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National Action against Hunger Crucial in Post-2015 World


Despite progress on MDGs, war against hunger far from over, FAO chief tells high-level conference

Madrid, - National leadership and action are crucial and governments have the primary responsibility for assuring the food security of their citizens, FAO Director-General José Graziano da Silva today told a high-level meeting on the UN’s vision for a post-2015 strategy against world hunger. The UN’s Millennium Development Goals (MDGs) deadline will pass in 2015.

“The Millenium Development Goals have pushed us forward. But with 870 million people still suffering from hunger, the war against food insecurity is far from over,” Graziano da Silva said.

“The only effective answer to food insecurity is political commitment at the national level, and reinforced at the regional and global levels by the international community of donors and international organizations,” he said, adding that the world’s attitude toward hunger has changed profoundly.

“The right to food in the context of national food security is now the agreed foundation for policy discussion worldwide,” he said.

Rural development needed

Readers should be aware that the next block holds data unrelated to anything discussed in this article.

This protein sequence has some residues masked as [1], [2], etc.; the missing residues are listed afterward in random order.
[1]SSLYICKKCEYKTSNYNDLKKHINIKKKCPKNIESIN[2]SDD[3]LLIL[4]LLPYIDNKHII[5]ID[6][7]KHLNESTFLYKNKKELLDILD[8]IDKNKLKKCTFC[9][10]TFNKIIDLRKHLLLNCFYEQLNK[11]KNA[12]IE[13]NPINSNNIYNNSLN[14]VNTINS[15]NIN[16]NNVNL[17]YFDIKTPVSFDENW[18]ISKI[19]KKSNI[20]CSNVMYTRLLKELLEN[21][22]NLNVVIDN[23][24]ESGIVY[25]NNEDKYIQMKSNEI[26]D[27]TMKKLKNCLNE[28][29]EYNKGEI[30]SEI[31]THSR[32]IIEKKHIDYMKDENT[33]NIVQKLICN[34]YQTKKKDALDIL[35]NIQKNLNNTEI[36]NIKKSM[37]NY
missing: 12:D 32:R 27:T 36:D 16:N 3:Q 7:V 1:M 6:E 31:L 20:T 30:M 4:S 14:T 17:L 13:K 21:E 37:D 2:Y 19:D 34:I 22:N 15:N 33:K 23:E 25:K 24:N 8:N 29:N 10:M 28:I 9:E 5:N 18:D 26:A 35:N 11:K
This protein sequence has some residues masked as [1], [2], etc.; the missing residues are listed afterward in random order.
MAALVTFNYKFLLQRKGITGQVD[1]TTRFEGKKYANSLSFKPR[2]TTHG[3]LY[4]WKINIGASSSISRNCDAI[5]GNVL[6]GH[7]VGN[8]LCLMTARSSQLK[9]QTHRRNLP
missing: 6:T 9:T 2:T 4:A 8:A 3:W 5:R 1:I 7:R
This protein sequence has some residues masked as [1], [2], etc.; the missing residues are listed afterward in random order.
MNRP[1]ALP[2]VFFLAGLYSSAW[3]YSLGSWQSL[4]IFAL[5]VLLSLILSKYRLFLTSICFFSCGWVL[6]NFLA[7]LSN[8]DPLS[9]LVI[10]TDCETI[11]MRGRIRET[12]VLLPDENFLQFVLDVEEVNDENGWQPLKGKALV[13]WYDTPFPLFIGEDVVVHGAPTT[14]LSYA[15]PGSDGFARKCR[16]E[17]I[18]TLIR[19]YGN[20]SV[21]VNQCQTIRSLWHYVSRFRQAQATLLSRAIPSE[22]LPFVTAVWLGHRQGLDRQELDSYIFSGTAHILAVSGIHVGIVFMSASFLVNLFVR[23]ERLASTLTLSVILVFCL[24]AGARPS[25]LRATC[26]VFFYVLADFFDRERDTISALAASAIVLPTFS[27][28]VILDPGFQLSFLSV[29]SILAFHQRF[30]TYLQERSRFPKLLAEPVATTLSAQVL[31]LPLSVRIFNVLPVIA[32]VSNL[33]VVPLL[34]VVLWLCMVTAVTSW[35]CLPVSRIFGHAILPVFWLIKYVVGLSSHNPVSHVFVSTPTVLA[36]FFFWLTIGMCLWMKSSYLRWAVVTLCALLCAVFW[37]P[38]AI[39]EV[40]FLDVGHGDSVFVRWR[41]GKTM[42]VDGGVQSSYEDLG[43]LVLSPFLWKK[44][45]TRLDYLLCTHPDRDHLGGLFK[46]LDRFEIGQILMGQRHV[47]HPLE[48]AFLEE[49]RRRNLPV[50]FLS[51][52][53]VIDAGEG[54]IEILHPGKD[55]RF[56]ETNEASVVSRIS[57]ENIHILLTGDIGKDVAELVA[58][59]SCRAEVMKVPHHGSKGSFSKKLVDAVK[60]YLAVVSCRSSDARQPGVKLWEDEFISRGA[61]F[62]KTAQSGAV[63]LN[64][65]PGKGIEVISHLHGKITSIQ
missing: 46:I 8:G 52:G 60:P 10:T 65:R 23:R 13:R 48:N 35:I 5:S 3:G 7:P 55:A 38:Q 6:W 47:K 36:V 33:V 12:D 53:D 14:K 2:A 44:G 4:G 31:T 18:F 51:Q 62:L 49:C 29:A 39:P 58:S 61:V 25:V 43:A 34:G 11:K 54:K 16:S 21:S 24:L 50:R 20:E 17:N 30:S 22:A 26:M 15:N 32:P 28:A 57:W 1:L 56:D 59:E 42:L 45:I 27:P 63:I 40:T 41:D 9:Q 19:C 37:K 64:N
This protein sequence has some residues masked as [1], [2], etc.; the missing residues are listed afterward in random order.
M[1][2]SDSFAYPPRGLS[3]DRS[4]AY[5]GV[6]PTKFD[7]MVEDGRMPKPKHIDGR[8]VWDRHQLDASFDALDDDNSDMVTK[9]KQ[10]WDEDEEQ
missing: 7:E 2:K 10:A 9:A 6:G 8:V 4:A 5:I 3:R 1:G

The Director-General said that since the world produces enough food to feed everyone, emphasis needs to be placed on access to food and to adequate nutrition at the local level. “We need food systems to be more efficient and equitable,” he said.

He said that such progress will require significant public and private investment in rural areas where over 70 percent of the hungry live and where millions of people depend on agriculture for food and employment including 500 million smallholder farm families.

However, he warned that despite the primary responsibility of national governments to ensure their citizens are fed, today’s globalized economy means that no country acts alone.

“Actions taken by one country or company may affect the food security of others [while] conflicts can lead to instability in neighboring countries and regions,” he said.

“Impacts on environmental and natural resources are not purely national and it is virtually impossible to regulate markets and activities at the national level alone.”

As examples of multilateral efforts that contribute to national efforts to reduce hunger and make development more sustainable, he cited the strengthening of the Committee on World Food Security and the United Nations Secretary-General’s High Level Task Force on Global Food Security. Another example is the Zero Hunger Challenge launched by the UN Secretary General Ban Ki-moon last June, at the Rio+20 Conference on Sustainable Development, he said.

Public policies should also create opportunities for the most disadvantaged, including subsistence and small-scale producers, women, youth and indigenous people, he said.


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